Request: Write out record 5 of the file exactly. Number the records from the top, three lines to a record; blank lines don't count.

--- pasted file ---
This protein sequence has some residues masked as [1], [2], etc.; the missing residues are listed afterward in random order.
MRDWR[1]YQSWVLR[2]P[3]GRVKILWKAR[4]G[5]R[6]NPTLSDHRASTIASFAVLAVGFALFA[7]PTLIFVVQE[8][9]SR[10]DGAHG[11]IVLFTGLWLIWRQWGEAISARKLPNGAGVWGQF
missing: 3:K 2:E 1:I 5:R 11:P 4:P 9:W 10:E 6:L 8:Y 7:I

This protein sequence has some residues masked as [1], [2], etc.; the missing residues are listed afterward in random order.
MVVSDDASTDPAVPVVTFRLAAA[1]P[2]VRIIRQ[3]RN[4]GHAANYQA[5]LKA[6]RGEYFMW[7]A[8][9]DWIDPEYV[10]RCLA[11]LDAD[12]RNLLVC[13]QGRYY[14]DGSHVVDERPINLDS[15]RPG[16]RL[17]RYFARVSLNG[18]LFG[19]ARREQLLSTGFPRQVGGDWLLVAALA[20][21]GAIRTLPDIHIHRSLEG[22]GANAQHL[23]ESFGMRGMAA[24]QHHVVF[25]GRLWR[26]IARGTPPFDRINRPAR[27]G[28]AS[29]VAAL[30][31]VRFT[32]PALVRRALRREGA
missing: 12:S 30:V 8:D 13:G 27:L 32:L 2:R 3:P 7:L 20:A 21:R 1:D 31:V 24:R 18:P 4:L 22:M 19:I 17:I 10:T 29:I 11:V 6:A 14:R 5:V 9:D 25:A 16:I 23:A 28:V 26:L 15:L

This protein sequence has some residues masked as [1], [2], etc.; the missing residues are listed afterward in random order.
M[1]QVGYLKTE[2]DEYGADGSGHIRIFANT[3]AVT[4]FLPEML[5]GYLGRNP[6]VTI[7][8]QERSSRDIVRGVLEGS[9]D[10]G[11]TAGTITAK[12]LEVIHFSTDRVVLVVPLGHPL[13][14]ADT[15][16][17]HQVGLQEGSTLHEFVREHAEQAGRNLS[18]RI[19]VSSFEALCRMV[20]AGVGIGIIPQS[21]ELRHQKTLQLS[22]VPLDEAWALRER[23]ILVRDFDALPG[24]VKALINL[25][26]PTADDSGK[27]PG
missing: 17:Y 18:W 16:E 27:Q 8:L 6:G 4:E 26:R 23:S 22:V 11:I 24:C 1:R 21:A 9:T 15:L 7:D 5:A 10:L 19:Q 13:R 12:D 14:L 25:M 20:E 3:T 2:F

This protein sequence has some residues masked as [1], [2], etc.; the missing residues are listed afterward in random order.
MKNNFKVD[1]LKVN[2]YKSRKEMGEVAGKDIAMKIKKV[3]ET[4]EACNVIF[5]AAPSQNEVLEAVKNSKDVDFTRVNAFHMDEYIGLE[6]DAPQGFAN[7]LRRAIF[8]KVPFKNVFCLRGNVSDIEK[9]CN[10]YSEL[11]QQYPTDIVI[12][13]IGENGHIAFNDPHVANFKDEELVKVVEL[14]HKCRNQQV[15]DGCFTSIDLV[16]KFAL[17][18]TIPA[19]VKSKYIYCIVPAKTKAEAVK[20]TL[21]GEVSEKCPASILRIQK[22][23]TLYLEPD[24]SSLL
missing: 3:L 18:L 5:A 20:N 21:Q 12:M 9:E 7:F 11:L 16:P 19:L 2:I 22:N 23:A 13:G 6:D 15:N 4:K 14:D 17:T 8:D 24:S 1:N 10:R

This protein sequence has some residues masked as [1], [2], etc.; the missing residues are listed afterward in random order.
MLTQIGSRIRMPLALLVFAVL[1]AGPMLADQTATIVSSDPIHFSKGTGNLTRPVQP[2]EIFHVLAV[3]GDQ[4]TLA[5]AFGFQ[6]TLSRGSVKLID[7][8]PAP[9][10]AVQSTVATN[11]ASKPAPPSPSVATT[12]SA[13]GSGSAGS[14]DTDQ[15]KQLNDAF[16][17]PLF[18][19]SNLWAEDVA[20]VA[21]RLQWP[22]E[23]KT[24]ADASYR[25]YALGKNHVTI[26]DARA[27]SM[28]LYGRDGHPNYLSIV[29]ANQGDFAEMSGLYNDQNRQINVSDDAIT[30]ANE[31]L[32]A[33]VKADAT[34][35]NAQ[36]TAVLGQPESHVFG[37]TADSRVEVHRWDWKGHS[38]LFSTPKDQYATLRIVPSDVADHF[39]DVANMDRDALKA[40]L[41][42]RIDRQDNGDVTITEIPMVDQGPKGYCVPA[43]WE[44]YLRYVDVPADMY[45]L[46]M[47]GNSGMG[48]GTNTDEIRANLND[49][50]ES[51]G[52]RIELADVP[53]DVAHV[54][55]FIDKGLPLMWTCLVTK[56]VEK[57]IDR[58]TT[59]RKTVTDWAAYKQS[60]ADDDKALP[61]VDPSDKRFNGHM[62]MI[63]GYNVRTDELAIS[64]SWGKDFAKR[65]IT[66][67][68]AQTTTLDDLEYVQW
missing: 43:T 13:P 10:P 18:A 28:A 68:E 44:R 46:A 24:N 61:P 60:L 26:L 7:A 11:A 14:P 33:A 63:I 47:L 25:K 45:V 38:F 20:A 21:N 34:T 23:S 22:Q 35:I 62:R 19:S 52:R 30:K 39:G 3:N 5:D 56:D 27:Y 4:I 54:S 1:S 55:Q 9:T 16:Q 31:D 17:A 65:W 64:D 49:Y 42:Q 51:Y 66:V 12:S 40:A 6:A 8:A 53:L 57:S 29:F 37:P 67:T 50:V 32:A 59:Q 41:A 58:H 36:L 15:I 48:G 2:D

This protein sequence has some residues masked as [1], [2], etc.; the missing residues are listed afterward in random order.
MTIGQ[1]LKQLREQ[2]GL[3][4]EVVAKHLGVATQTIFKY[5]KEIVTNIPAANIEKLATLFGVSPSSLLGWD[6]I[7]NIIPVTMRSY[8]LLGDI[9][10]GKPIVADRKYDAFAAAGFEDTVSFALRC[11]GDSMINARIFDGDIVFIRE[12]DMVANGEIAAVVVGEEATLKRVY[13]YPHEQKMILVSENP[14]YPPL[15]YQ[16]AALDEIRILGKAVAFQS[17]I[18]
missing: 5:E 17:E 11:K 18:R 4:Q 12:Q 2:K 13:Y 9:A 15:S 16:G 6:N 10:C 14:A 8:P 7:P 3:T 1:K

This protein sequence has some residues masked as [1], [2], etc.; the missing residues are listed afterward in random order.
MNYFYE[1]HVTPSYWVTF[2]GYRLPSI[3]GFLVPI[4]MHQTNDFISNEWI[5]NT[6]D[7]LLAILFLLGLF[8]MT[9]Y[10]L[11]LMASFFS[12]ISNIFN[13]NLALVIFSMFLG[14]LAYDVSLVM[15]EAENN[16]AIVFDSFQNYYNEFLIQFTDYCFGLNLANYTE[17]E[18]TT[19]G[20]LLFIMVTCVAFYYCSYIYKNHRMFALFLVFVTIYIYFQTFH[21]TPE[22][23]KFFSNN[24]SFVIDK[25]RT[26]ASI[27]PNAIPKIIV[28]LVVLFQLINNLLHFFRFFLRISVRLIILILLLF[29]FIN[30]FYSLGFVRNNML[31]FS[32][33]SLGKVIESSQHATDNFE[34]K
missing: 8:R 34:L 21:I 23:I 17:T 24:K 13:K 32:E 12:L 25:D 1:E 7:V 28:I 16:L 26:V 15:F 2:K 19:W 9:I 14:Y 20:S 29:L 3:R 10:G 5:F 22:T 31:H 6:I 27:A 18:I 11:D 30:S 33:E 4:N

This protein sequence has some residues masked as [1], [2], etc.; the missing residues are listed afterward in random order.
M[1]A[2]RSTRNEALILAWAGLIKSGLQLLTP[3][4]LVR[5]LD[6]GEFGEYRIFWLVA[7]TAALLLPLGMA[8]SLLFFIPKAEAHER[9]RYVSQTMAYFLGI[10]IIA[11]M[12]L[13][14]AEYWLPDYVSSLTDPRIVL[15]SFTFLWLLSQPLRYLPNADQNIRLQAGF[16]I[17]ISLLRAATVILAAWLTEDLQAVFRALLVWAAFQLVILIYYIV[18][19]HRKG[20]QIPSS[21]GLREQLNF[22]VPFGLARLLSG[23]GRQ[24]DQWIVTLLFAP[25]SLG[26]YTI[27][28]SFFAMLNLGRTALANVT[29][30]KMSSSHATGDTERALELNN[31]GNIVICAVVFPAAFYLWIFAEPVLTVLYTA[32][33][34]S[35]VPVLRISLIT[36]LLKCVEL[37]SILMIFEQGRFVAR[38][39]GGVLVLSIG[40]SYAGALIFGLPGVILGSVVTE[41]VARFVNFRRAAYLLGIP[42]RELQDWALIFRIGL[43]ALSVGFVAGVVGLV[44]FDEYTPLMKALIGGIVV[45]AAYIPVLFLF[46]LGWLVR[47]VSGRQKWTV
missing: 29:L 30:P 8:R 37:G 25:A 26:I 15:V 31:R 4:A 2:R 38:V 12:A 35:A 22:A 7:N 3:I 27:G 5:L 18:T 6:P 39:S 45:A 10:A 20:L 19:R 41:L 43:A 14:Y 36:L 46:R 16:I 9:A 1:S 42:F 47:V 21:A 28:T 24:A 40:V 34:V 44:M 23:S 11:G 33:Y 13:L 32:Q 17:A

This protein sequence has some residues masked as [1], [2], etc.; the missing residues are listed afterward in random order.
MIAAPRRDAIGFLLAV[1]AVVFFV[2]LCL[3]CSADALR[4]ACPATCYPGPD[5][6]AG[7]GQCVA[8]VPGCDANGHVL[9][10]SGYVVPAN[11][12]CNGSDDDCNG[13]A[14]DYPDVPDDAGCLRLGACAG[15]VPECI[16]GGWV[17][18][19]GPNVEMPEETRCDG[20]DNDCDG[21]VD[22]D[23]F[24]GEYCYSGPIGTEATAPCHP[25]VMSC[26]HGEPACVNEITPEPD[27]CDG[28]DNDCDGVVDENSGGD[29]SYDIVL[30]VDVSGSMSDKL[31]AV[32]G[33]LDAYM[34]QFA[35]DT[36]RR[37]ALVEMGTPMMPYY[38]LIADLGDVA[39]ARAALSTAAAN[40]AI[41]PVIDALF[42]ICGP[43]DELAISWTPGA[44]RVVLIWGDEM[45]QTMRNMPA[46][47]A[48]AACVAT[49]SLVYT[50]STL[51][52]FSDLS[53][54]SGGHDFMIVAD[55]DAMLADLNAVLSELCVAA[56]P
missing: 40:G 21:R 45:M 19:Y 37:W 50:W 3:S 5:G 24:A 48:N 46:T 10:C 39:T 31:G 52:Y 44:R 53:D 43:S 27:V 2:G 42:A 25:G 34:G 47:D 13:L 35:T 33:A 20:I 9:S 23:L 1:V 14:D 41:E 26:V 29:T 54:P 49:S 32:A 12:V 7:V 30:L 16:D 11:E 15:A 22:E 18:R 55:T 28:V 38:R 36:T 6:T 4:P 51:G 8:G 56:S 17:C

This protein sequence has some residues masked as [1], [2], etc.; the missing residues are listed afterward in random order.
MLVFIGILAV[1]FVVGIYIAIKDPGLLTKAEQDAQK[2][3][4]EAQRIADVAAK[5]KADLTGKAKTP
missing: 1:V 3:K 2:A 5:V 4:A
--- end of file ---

This protein sequence has some residues masked as [1], [2], etc.; the missing residues are listed afterward in random order.
MLTQIGSRIRMPLALLVFAVL[1]AGPMLADQTATIVSSDPIHFSKGTGNLTRPVQP[2]EIFHVLAV[3]GDQ[4]TLA[5]AFGFQ[6]TLSRGSVKLID[7][8]PAP[9][10]AVQSTVATN[11]ASKPAPPSPSVATT[12]SA[13]GSGSAGS[14]DTDQ[15]KQLNDAF[16][17]PLF[18][19]SNLWAEDVA[20]VA[21]RLQWP[22]E[23]KT[24]ADASYR[25]YALGKNHVTI[26]DARA[27]SM[28]LYGRDGHPNYLSIV[29]ANQGDFAEMSGLYNDQNRQINVSDDAIT[30]ANE[31]L[32]A[33]VKADAT[34][35]NAQ[36]TAVLGQPESHVFG[37]TADSRVEVHRWDWKGHS[38]LFSTPKDQYATLRIVPSDVADHF[39]DVANMDRDALKA[40]L[41][42]RIDRQDNGDVTITEIPMVDQGPKGYCVPA[43]WE[44]YLRYVDVPADMY[45]L[46]M[47]GNSGMG[48]GTNTDEIRANLND[49][50]ES[51]G[52]RIELADVP[53]DVAHV[54][55]FIDKGLPLMWTCLVTK[56]VEK[57]IDR[58]TT[59]RKTVTDWAAYKQS[60]ADDDKALP[61]VDPSDKRFNGHM[62]MI[63]GYNVRTDELAIS[64]SWGKDFAKR[65]IT[66][67][68]AQTTTLDDLEYVQW
missing: 43:T 13:P 10:P 18:A 28:A 68:E 44:R 46:A 24:N 61:P 60:L 26:L 7:A 11:A 14:P 33:A 63:I 47:L 25:K 45:V 38:F 20:A 21:N 34:T 23:S 22:Q 35:I 62:R 19:S 52:R 30:K 39:G 3:N 5:D 56:D 27:Y 4:I 54:S 1:S 55:Q 9:T 16:Q 31:D 17:A 65:W 64:D 49:Y 42:Q 51:Y 66:V 12:S 40:A 6:A 8:A 53:L 57:S 29:F 37:P 67:T 50:V 32:A 59:Q 41:A 58:H 36:L 15:I 48:G 2:D